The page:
18 Binocular Cues Binocular Cue: depth cues that depend on the use of 2 eyes Retinal Disparity: the difference between the images each eye perceives – Each eye sees different things – important for depth perception Let’s see this in action!!!

19 Monocular Cues Monocular Cue: You really only need one eye to use these (used in art classes to show depth) Linear Perspective: parallel lines appear to converge w/ distance Interposition: if one object partially block our view of another we think it’s closer

20 More Monocular Depth Cues Relative Height: we perceive objects higher in our field of vision as farther away Relative Size: the smaller the object the farther away we think it is Light and Shadow: given 2 identical objects the dimmer one seems farther away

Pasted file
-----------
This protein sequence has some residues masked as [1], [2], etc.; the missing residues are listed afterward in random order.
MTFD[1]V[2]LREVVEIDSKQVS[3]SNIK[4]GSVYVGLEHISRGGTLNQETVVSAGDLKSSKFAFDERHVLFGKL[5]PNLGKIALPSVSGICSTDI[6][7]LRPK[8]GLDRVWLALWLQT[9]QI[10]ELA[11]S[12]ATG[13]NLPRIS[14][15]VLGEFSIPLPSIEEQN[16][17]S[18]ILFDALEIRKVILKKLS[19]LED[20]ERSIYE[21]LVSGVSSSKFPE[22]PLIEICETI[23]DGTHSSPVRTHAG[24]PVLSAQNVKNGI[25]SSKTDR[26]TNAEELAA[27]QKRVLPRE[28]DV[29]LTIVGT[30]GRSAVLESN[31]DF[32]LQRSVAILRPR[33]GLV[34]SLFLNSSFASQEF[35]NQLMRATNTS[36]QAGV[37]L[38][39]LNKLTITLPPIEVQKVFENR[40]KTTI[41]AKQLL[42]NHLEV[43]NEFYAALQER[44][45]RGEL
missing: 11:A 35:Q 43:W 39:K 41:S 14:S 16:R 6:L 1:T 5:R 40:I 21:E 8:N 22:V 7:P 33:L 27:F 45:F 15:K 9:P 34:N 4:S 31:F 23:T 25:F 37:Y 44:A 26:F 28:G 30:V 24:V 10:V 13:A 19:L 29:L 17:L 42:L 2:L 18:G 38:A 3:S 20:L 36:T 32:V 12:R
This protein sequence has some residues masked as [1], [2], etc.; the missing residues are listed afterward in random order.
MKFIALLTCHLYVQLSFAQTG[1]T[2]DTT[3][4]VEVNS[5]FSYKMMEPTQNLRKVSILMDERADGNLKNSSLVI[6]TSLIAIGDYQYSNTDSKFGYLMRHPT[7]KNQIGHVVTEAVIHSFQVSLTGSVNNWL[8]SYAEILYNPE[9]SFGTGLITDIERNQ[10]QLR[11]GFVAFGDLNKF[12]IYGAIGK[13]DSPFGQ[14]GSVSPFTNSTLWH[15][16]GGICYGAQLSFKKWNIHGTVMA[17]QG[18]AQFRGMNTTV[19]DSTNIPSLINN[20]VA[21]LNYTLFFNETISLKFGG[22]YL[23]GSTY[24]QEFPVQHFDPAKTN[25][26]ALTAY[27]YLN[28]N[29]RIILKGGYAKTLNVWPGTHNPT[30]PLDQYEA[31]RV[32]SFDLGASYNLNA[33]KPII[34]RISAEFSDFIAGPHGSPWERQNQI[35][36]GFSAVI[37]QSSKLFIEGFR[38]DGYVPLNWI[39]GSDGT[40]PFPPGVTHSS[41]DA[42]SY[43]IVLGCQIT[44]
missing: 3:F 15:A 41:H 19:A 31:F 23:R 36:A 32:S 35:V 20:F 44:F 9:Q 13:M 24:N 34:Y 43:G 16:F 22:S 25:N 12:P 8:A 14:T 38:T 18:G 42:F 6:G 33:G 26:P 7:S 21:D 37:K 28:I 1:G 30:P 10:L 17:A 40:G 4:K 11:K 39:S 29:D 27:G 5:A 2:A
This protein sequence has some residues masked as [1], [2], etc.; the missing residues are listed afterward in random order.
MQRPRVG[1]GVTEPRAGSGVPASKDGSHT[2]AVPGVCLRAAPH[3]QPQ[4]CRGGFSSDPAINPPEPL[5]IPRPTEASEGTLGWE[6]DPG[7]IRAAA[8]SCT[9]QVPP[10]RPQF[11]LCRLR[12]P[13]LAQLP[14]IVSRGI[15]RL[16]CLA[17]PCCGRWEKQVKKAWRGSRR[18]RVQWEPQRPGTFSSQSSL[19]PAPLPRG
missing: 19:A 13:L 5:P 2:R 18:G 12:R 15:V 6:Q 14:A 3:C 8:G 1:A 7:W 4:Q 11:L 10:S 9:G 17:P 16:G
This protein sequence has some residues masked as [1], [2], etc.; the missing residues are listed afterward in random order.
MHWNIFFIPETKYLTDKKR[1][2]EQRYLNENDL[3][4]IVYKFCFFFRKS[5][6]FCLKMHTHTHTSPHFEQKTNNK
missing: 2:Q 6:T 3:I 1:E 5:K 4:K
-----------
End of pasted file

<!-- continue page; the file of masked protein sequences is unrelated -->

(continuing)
21 Perceived Motion Stroboscopic effect (flip book effect, cartoons) Phi phenomenon: movement illusion when 2 or more adjacent lights are blink on and off in quick succession Autokinetic Effect (if people stare at a white spotlight in a dark room, it appears to move)

22 Perceptual Constancy Perceptual Constancy: perceiving objects as unchanging even when light and retinal images change Shape Constancy door Size Constancy Car carrying people Color Constancy

23 Perceptual Constancy Size Constancy Lightness Constancy Color Constancy You saw all of these in the “Brain Games” video

24 Perceptual Set What do these letters spell? FOLK How about these? CROAK And these? SOAK What do we call the white of an egg? – NO!!! IT’S AN EGG WHITE!!! Perceptual Set: a mental predisposition to perceive one thing and not another